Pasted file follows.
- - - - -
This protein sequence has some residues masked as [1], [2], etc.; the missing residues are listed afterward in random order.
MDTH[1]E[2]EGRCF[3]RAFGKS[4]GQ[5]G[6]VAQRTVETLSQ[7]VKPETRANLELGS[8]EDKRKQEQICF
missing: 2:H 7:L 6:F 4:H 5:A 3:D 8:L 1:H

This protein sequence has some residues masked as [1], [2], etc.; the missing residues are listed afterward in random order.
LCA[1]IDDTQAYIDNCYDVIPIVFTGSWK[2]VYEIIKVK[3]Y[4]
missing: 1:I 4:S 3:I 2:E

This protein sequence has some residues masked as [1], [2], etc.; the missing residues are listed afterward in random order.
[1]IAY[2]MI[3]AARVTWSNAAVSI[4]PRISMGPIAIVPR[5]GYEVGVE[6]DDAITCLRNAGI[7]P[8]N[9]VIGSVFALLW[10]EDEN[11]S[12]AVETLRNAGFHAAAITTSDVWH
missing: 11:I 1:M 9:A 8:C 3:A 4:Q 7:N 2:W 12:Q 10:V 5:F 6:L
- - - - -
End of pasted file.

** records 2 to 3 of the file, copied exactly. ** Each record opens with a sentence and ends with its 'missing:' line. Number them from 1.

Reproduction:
This protein sequence has some residues masked as [1], [2], etc.; the missing residues are listed afterward in random order.
LCA[1]IDDTQAYIDNCYDVIPIVFTGSWK[2]VYEIIKVK[3]Y[4]
missing: 1:I 4:S 3:I 2:E

This protein sequence has some residues masked as [1], [2], etc.; the missing residues are listed afterward in random order.
[1]IAY[2]MI[3]AARVTWSNAAVSI[4]PRISMGPIAIVPR[5]GYEVGVE[6]DDAITCLRNAGI[7]P[8]N[9]VIGSVFALLW[10]EDEN[11]S[12]AVETLRNAGFHAAAITTSDVWH
missing: 11:I 1:M 9:A 8:C 3:A 4:Q 7:N 2:W 12:Q 10:V 5:F 6:L